The MacBook Pro may actually see a relatively modest gain compared to the smaller systems; as it already uses much faster dedicated graphics and is rumored to receive the GeForce 9600M graphics chip.



Apple is expected to make the full extent of NVIDIA's role clear at its notebook event next week.



Separately, Digg founder Kevin Rose is claiming in a yet-to-be-shown live Diggnation episode that the new 13-inch MacBooks will include Blu-ray at some level. Rose previously claimed that Blu-ray support was coming via Mac OS X 10.5.6. Apple is a member of the Blu-ray Disc Association but has yet to officially support the optical drive format.



Again, additional expectations for the new notebooks can be found in a series of reports spanning back to April, when AppleInsider first reported on Apple's plans to makeover its MacBook and MacBook Pro families with new aluminum enclosures that take other designs cues from the MacBook Air and the most recent black & aluminum iMacs.



MacBook, MacBook Pro to get new aluminum designs (April)



Next-gen MacBook Pro casing design revealed, new battery cover (July)



New notebooks will include something other than Intel's Montevina chipset (July)



New MacBooks to follow iPods by several weeks; iMac bumps by mid-November (August)



New MacBooks tracking for mid-October timeframe (September)



First test batches of new MacBooks ship out of China (September)



Next-gen MacBook, MacBook Pro spotted in matching outfits (September)



New photo may reveal more of Apple's next-gen MacBook Pro (October)



Sources: latest MacBook Pro photo is the real deal (October)
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Comments

  • Reply 1 of 99
    Fantastic news !!!!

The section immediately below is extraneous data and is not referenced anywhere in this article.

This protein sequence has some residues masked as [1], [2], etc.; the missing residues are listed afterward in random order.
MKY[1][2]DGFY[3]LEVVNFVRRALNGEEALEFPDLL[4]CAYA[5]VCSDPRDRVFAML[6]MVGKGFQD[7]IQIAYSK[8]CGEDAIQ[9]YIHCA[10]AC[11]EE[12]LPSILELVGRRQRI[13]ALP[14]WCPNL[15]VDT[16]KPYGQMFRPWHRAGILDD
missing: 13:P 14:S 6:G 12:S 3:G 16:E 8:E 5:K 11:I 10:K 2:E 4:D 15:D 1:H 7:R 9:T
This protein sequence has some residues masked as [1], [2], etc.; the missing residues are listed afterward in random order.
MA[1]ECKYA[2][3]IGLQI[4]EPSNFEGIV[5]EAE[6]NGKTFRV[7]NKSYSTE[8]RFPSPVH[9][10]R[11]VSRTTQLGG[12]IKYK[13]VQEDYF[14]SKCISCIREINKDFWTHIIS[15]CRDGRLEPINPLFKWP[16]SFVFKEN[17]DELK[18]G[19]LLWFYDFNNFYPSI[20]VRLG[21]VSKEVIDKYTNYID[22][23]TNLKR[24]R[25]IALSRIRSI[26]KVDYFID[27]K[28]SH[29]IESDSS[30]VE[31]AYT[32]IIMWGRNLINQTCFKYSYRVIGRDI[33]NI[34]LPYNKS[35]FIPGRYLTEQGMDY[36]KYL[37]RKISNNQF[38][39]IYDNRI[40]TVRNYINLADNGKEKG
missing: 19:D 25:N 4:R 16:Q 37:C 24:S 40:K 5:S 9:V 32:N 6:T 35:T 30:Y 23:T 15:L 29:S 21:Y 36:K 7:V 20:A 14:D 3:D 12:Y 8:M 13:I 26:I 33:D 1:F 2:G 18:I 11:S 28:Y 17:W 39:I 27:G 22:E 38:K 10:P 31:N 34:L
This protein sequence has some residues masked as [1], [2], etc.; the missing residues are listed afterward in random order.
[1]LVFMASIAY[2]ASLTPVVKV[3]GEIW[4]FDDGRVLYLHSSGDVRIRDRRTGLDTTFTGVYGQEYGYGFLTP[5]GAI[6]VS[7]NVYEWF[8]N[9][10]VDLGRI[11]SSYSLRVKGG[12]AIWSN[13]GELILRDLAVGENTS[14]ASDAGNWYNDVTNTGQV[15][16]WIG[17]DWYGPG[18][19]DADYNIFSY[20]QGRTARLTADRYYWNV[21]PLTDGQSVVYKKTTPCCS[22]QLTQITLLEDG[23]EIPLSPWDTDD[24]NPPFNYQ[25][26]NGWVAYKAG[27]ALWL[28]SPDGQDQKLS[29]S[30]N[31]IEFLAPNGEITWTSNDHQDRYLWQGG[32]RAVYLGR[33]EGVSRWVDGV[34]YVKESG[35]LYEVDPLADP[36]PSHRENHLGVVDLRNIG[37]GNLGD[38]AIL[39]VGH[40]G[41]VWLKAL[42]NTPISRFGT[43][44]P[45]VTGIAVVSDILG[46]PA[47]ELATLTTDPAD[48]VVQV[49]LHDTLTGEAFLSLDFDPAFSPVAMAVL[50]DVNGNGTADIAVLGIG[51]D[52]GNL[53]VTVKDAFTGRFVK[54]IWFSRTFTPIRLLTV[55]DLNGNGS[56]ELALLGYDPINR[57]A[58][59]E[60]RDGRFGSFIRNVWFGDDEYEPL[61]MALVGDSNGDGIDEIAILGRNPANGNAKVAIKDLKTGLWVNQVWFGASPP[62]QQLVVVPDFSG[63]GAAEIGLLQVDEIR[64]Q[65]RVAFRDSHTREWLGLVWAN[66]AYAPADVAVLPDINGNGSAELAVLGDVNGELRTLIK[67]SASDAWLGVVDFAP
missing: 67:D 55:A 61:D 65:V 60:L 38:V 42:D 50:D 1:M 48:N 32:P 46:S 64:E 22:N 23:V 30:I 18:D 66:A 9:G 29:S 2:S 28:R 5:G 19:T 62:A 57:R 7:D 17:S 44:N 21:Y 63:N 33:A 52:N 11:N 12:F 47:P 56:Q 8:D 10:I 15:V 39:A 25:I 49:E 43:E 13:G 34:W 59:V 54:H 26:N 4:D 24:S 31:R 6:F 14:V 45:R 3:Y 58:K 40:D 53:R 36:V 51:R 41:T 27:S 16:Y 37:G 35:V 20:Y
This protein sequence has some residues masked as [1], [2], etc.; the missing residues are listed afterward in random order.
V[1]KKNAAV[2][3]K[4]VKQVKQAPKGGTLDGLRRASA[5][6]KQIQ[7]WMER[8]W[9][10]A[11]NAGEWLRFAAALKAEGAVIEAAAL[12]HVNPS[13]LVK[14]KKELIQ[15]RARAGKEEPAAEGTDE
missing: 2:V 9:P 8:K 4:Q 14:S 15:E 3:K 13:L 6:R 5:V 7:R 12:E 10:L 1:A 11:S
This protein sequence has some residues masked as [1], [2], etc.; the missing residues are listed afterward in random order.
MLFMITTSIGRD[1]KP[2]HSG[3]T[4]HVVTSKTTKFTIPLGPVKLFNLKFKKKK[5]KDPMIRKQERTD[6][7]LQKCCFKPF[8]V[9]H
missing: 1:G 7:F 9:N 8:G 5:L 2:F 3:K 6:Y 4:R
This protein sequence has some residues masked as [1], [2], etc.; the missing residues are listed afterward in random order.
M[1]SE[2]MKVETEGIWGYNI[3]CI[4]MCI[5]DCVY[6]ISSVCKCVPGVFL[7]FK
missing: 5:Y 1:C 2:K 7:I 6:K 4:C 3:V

• Reply 2 of 99
  • Reply 3 of 99
    elixirelixir Posts: 782member
    They still use Intel processors though right?
  • Reply 4 of 99
    matt_smatt_s Posts: 300member
    Here's hoping this chipset doesn't end up with the same issues as NVIDIA has in the MacBook Pro models.
  • Reply 5 of 99
    Sorry, I guess Im new to this. If they are moving to a NVIDIA chipset, is the chipset the processor? I didnt know NVIDIA made processors.
  • Reply 6 of 99
    surfratsurfrat Posts: 341member
    Quote:
    Originally Posted by newtomac08 View Post


    Sorry, I guess Im new to this. If they are moving to a NVIDIA chipset, is the chipset the processor? I didnt know NVIDIA made processors.



    Up until this point MacBooks have used an integrated Intel graphics chipset. The move this article is talking about represents graphics chipsets only... not the processor.
  • Reply 7 of 99
    Quote:
    Originally Posted by Elixir View Post


    They still use Intel processors though right?



    Does it say otherwise anywhere?



    In other words, yes.
  • Reply 8 of 99
    mr. hmr. h Posts: 4,841member
    Quote:
    Originally Posted by newtomac08 View Post


    is the chipset the processor?



    No, that's why it's called a "chipset" not a processor. Look at that word: "chipset". It's what it says on the tin: a set of chips.



    The motherboard chipset is the set of chips required in addition to the main processor in order to make the computer work. The main components of a modern computer motherboard are:
    • Processor

    • Northbridge

    • Southbridge

    • Graphics processor

    • Wireless networking

    Most people know what the processor is so I won't go into that. The northbridge connects to the processor, RAM, and the southbridge, and to a dedicated graphics processor if there is one. If a system has "integrated graphics", the graphics processor core is integrated into the northbride chip. The southbridge chip connects to peripherals such as USB, firewire and audio ports. Wireless networking is pretty self-explanatory too.